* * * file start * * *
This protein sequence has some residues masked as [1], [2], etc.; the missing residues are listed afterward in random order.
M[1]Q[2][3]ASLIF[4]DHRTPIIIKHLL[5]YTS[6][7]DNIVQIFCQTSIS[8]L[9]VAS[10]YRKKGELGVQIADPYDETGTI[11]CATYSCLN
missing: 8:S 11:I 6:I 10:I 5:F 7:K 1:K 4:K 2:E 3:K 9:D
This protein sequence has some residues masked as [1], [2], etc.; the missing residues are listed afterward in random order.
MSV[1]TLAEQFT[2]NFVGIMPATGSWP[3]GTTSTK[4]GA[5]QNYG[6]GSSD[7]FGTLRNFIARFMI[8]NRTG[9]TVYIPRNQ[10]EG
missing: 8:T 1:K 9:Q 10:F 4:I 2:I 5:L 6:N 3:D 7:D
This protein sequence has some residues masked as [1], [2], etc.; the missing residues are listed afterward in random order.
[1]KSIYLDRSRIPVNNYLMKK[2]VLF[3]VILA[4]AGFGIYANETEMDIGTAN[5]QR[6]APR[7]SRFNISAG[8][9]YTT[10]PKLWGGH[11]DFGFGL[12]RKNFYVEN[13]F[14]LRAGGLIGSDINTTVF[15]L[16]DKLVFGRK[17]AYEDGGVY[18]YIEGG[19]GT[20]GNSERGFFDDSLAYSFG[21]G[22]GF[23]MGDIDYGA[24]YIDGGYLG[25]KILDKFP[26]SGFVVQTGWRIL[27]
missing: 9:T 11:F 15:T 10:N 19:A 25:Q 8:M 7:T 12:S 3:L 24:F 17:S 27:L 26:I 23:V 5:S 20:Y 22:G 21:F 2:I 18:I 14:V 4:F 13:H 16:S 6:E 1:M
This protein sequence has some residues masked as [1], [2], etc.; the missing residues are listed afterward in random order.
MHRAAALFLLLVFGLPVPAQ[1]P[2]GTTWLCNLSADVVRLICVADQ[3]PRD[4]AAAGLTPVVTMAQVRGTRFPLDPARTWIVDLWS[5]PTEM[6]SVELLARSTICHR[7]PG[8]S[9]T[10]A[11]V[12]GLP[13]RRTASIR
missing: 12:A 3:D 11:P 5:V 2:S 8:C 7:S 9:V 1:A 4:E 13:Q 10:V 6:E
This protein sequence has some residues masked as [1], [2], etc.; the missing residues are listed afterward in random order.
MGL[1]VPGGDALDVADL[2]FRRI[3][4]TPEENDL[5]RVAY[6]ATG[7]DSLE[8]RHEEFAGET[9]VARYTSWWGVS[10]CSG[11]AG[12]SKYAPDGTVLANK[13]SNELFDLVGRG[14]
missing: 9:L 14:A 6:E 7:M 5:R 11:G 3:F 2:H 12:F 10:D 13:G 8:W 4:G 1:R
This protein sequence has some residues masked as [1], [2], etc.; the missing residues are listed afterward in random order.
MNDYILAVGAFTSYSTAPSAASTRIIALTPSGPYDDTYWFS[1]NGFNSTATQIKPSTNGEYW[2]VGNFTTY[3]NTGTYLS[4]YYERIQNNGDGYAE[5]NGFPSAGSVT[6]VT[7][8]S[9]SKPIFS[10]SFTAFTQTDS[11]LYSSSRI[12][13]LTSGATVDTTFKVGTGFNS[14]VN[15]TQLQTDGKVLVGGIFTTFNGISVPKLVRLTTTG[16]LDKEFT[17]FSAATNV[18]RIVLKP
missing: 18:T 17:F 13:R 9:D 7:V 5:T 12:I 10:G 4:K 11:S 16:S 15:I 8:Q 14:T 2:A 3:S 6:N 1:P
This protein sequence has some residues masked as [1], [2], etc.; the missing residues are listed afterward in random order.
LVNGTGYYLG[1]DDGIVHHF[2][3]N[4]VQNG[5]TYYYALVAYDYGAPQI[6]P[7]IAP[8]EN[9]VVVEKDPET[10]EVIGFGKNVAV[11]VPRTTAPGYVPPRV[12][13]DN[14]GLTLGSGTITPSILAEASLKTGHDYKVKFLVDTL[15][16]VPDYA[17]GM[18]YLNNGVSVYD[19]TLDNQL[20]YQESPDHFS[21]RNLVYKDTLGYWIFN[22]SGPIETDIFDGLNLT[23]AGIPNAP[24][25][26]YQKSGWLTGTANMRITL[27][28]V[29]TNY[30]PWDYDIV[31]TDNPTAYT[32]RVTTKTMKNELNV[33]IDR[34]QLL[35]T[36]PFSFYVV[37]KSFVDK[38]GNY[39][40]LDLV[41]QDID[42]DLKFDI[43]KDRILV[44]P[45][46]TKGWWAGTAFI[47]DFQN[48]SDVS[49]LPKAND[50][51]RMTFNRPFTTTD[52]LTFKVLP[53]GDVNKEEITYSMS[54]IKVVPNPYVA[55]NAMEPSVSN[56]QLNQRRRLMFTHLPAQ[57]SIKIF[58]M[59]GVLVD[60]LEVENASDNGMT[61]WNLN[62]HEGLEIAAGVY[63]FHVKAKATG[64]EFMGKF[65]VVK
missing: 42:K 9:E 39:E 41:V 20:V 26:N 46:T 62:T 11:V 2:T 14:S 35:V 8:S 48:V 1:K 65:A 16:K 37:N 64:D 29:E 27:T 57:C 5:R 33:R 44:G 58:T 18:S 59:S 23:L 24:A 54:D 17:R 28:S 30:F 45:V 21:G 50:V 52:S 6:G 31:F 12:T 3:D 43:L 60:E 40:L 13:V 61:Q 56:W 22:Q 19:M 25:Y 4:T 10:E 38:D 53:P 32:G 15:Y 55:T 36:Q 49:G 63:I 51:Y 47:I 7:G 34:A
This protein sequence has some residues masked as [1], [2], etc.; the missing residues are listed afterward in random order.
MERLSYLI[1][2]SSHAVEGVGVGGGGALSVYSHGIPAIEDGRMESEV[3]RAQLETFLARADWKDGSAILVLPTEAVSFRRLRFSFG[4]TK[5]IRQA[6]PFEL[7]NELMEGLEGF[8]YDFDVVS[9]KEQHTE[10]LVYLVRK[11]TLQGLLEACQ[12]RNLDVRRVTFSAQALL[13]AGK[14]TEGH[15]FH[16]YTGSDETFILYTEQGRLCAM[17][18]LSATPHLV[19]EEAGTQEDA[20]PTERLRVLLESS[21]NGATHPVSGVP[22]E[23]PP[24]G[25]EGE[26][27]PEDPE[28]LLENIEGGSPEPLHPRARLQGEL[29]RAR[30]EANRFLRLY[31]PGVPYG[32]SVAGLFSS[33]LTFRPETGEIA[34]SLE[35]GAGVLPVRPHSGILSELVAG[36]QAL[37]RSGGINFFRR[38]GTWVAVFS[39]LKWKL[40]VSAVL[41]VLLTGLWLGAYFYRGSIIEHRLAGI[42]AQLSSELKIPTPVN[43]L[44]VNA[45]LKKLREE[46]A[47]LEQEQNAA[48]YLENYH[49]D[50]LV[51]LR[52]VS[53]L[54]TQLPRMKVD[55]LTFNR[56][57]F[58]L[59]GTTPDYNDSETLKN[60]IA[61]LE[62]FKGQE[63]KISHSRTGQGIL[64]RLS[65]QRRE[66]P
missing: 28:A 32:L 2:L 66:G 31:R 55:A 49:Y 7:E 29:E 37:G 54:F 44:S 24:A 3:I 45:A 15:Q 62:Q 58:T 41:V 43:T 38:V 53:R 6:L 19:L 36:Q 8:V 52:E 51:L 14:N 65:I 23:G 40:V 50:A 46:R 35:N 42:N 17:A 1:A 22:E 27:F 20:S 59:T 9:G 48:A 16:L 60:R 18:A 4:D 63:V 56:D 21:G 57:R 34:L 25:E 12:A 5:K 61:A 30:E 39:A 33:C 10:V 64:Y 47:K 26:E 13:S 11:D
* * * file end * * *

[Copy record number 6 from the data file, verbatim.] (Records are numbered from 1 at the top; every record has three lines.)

This protein sequence has some residues masked as [1], [2], etc.; the missing residues are listed afterward in random order.
MNDYILAVGAFTSYSTAPSAASTRIIALTPSGPYDDTYWFS[1]NGFNSTATQIKPSTNGEYW[2]VGNFTTY[3]NTGTYLS[4]YYERIQNNGDGYAE[5]NGFPSAGSVT[6]VT[7][8]S[9]SKPIFS[10]SFTAFTQTDS[11]LYSSSRI[12][13]LTSGATVDTTFKVGTGFNS[14]VN[15]TQLQTDGKVLVGGIFTTFNGISVPKLVRLTTTG[16]LDKEFT[17]FSAATNV[18]RIVLKP
missing: 18:T 17:F 13:R 9:D 7:V 5:T 12:I 10:G 4:K 11:S 16:S 15:I 8:Q 14:T 2:A 3:S 6:N 1:P